This body of work is physically and visually very dark and much of that "look" is a way for me to further communicate the dark or hidden nature of the memory each conveys. These are not exactly happy images. I also feel that there is something unseen, unsaid in that darkness that can allow the viewer to generate his or her own thoughts and ideas.
As owner of The Castell Gallery you must look at the work of emerging and mid-career artists constantly. How do you think that impacts your approach as a juror?
I think I have a good eye and my years of teaching and curating certainly help when jurying a show. I definitely tend to approach these entries the same as I would in the gallery – I look at all works from one entrant, not the images individually, to get an overall impression of his or her consistency, and I also make my selections based on how they will all look together on the walls of a gallery.
Ritual and Relic
What is it that you look for when contacted by artists looking for representation?
First, we hope that our submissions guidelines have been followed and that we have been contacted in an appropriate manner. We have a certain aesthetic, so for exhibitions we look for works that will fit within this style as well as being fully realized, editioned appropriately, and works that are thoughtful and which somehow stand out from the rest. We are particularly interested in unique (one of a kind) works, handmade processes, and mixed media with photo-based imagery. We do not discriminate on the basis of education or experience, and show mainly emerging and mid-career artists. My gallery director, Heidi Gruner, and I both have a very similar style and almost always enjoy the same types of work, which certainly makes it easy when deciding on a particular artist! We have slowly started representing artists, so in addition to what we look for in shows, we also seek out artists whose works are relevant in contemporary photography, will continue to grow and mature, and become highly collectible.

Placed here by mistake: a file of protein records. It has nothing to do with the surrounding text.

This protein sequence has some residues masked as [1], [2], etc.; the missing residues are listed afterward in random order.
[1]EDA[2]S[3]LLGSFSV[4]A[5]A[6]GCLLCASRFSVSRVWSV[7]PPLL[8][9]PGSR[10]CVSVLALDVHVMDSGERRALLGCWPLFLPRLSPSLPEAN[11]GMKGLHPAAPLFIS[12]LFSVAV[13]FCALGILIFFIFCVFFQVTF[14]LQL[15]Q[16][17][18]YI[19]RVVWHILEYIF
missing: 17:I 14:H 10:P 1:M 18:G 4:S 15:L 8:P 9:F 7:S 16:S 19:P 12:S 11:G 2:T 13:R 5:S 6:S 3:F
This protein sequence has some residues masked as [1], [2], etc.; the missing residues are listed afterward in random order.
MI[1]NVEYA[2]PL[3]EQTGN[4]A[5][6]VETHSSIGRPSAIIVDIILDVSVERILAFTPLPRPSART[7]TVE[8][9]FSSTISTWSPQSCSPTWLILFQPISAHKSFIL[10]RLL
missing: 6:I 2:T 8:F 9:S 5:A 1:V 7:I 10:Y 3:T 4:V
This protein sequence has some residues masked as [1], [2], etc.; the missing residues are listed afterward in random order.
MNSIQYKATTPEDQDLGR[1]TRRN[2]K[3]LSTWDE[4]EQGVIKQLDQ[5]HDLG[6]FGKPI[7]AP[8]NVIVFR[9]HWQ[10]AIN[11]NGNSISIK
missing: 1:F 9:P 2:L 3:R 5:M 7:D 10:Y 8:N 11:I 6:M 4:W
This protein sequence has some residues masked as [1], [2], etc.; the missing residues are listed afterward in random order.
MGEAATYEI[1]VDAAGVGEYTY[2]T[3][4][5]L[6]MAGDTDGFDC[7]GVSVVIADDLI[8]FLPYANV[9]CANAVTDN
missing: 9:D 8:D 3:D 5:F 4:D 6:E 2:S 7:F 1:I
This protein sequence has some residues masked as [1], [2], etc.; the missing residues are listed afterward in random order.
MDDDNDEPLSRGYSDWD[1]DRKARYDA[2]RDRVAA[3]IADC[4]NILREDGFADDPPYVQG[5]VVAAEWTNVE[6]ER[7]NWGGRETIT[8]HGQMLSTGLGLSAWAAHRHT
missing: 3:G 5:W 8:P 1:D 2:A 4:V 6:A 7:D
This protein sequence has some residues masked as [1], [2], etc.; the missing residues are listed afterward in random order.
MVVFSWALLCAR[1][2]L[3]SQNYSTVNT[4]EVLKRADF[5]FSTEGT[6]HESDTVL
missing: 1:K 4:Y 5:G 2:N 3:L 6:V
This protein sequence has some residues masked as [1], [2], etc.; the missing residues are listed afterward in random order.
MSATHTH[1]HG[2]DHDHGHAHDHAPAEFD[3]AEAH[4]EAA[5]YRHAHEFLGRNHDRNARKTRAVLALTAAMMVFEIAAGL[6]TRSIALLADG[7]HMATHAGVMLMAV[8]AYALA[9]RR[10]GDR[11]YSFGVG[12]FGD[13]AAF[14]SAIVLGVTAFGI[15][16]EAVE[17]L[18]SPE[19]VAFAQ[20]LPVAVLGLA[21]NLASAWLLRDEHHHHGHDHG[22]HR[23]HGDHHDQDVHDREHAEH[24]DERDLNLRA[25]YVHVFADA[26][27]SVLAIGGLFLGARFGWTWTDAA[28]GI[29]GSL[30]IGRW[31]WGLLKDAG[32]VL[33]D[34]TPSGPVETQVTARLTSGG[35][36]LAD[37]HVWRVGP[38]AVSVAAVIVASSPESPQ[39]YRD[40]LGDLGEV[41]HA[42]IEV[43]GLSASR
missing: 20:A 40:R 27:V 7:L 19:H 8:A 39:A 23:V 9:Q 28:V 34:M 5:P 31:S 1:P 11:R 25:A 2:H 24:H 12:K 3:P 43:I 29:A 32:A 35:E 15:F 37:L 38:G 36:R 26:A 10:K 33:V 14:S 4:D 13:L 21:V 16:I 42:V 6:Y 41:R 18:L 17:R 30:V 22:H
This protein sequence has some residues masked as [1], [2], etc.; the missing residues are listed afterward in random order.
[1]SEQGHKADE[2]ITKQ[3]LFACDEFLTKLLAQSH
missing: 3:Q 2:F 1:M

What is your pet peeve when an artist contacts you looking for representation?
When an artist comes into the gallery with his/her portfolio in hand without an appointment; an envelope with just a CD and no label on it; but mostly submitting works that are nowhere near what we as a gallery would want to show. Artists should do their homework on which gallery is appropriate for their work in terms of style. Sending us your portfolio when it is the opposite of what we show is insulting because it's clear this artist never took the time to learn about who we are.
The Castell Gallery is the only fine art photography gallery in Asheville with a specific concentration in photography. How has the gallery impacted and influenced the community in the years since it opened?
Asheville has a rich and vibrant arts culture with numerous galleries and artists, but photography has never had a major presence. When most Asheville galleries (rarely) exhibit photography it is often limited to nature and landscape. This, I believe, has had a negative impact on how the community views photography as an art form. At Castell Photography we strive to show the very finest and challenging works from both emerging and mid-career artists, and works which are an investment and collectible. We've had a huge impact on our community as well as the tourists who visit and work diligently to enlighten these folks on the infinite possibilities of what contemporary photography is and can be. Visitors are often surprised when they find we rarely exhibit local artists, but it is our aim to demonstrate to our community the incredible variety of contemporary photography on a national scale. We offer talks and demonstrations, which are open to the public, and we sometimes offer workshops in specialized processes. We also encourage all of our exhibiting artists to visit Asheville.
The deadline for Between Dusk and Dawn closed last Friday. The results are still pending so be sure to check back soon to see the winners and their submissions.